Each time the Obama Administration puts its foot down to claim some credit, it collectively puts that same foot in its mouth, thereby damaging its credibility. Recent incidents could have profound repercussions for the Administration and for America.
President Obama has to wonder sometimes: with friends like these, who needs enemies?
Further still, he probably wonders: with a reputation for eloquence, how come so many verbal miscues have soiled the best and worst of times for this White House?
Everyone is quite aware of the human verbal gaffe also known as Vice President Joe Biden. From the vice president’s vulgar faux pas over the big “blanking” deal that was Obamacare to Attorney General Eric Holder’s early 2009 statement over America’s unwillingness (and perhaps the president’s, as well) to tackle race relations in the era of the first Black president, the president can’t seem to catch a break when it comes to public statements that haunt later on.
This unfortunate trend doesn’t mind the times. It occurs regularly, regardless of whether the political tide for the president is at a high (in one incident, by his Washington-tenured vice president) or during a time when another damaging distraction comes about when the tide – and mood – of the nation turns against him (as is the case with the attorney general and the Fast and Furious controversy)
Granted, the president has been down this path before and, at least as a candidate, he was able to overcome it. Mr. Obama dealt with the fallout of the Jeremiah Wright media situation of 2008, finding himself maintaining control and positive momentum afterwards, especially since the damning words were actually not his own. Of course, that wasn’t the case later on in the campaign when speaking to potential voters or even after becoming president (as was the case during the “summer of town-hall health care protests” in 2009 and the Beer Summit and the infamous CBC speech.
Despite generally overcoming those obstacles then, the stakes are higher now and the verbal missteps coming from the Obama Administration over the past few days may have profound impact on the nation, both domestically and geopolitically.
On the election front, the more that Vice President reminds America publicly that the “doldrums” that the Obama Administration has presided over since 2009 (one year with a supermajority in Congress no less, only to lose that advantage soon after), the more that voters may feel a change at the top is necessary to turn it around. The sense of political desperation coming from the vice president with such remarks is obviously not the message the president wants to convey. The continued pressing from the vice president to try to round up the troops, all while keeping the doors open for his own presidential bid in 2016 signals a strange mix of panic and distraction at an inappropriate time.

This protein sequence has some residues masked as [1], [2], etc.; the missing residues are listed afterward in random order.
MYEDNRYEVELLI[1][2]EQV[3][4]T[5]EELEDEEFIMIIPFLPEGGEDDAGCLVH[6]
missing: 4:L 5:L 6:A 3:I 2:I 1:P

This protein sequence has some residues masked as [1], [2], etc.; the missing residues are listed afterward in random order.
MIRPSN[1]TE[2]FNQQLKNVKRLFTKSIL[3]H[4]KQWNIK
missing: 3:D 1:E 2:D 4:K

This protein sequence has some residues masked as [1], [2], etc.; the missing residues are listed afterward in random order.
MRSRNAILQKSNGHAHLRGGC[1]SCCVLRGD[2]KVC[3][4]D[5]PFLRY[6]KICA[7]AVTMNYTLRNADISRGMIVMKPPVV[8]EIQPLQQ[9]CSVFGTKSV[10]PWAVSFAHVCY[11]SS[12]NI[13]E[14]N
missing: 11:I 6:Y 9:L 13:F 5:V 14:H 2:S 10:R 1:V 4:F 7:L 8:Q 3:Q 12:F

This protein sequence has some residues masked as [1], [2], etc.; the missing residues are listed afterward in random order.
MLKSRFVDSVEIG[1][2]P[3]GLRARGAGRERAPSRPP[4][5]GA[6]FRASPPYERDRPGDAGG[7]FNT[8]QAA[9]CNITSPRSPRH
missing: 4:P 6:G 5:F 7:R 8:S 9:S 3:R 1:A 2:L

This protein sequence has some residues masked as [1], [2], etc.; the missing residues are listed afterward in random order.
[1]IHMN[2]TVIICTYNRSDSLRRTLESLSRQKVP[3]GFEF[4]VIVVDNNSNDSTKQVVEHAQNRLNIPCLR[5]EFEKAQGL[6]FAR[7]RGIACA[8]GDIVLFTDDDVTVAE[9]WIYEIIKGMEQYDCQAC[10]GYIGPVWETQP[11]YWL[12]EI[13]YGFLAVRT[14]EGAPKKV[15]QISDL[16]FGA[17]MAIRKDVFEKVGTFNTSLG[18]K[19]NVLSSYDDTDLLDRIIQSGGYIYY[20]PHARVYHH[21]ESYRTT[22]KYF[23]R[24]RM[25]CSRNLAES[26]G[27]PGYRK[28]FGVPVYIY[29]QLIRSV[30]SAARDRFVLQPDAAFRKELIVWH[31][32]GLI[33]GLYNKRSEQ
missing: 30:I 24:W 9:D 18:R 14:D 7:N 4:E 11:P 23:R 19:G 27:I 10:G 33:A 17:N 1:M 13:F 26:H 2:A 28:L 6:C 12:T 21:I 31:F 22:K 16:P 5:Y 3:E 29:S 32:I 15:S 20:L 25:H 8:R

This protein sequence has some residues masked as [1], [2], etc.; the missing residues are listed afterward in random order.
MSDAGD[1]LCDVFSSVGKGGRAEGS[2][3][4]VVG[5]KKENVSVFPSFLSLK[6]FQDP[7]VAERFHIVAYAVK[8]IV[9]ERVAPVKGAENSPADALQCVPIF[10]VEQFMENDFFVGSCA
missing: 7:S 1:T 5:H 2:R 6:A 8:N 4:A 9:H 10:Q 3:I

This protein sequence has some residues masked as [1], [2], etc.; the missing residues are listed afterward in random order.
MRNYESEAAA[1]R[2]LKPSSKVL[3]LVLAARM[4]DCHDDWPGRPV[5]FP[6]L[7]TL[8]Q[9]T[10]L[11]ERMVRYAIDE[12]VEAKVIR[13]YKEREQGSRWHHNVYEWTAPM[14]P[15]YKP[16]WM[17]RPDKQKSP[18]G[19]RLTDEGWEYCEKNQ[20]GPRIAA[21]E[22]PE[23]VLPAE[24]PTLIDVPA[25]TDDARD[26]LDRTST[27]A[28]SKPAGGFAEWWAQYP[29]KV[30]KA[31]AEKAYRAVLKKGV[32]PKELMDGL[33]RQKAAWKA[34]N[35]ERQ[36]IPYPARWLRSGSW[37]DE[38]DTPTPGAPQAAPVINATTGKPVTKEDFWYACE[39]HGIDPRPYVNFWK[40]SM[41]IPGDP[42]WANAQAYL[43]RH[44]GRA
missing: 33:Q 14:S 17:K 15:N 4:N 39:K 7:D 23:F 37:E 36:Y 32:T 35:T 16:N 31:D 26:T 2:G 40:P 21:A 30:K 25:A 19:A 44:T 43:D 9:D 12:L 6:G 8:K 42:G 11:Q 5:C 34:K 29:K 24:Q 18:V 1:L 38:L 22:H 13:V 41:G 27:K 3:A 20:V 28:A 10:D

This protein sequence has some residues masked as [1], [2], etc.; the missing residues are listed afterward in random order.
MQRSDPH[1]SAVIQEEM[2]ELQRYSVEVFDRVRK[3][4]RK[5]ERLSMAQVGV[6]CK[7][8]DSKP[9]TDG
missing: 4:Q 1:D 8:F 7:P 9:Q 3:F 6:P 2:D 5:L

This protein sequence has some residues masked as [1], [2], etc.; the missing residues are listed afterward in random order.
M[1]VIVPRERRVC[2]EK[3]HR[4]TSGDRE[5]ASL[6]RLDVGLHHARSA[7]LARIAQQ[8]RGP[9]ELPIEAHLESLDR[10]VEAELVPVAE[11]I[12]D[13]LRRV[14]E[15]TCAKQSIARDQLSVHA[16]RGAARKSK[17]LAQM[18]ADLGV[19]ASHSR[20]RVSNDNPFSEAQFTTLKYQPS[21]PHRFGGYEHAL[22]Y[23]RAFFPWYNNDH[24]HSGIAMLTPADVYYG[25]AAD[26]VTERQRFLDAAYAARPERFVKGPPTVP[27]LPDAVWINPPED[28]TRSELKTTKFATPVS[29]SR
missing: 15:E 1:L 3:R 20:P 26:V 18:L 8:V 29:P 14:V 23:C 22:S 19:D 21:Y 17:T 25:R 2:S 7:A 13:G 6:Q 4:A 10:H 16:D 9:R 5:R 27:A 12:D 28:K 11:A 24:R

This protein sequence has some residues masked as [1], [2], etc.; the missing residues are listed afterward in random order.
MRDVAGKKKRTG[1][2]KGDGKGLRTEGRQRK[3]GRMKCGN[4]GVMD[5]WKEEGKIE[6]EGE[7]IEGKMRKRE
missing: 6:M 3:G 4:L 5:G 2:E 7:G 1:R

Everyone within the administration should be intently focused on putting forward a professional, classy image of governmental success and political decorum –things that they have claimed since 2008 that the Party of Bush was not, thus leading the United States into the domestic and geopolitical mess we find ourselves in.
If the sounds of political distress coming from the vice president were not enough to blur the image of “No Drama Obama” from the last election, the recent unguarded statement from President Obama’s secretary of state concerning the death of deposed Libyan dictator Muammar Quaddafi just may.
Secretary of State Clinton’s abrasive joke concerning the United States’ role in the fall of Quaddafi, made with cowboy-like bravado, was eerily similar to the type of brashness that President Bush and Vice President Cheney were mercilessly crucified for by both media and left-wing grassroots alike. Even as President Obama continues to compile an impressive foreign affairs record, he will now deal with the gift-wrapped, propaganda-type sound bite from Mrs. Clinton that can (and likely will) become high-level fodder for some sect of Muslim radicals that see the “Great Satan” as being too much involved in the affairs of the Arab world. While President Obama tries to project “peace through multilateralism and strength”, the latest comments make the drone-heavy, 4-war fronts Administration look more like his White House predecessor’s stereotype than his own “Hope and Change” image.
For a man that many thought might rival the Great Communicator once in office, President Obama again confronts a stinging pattern of verbal miscalculations, missteps, and misappropriated sentiments. Now, those words could cost him – and America– dearly. In all likelihood, at this point, President Obama might prefer the sounds of silence until things turn around – such as figures that matter most to voters and his campaign committee.
Lenny McAllister is a political commentator found Saturdays with host TJ Holmes and fellow pundit Maria Cardona on “CNN Saturday Morning” at 10:30 AM Eastern (9:30 Central / 7:30 AM Pacific.)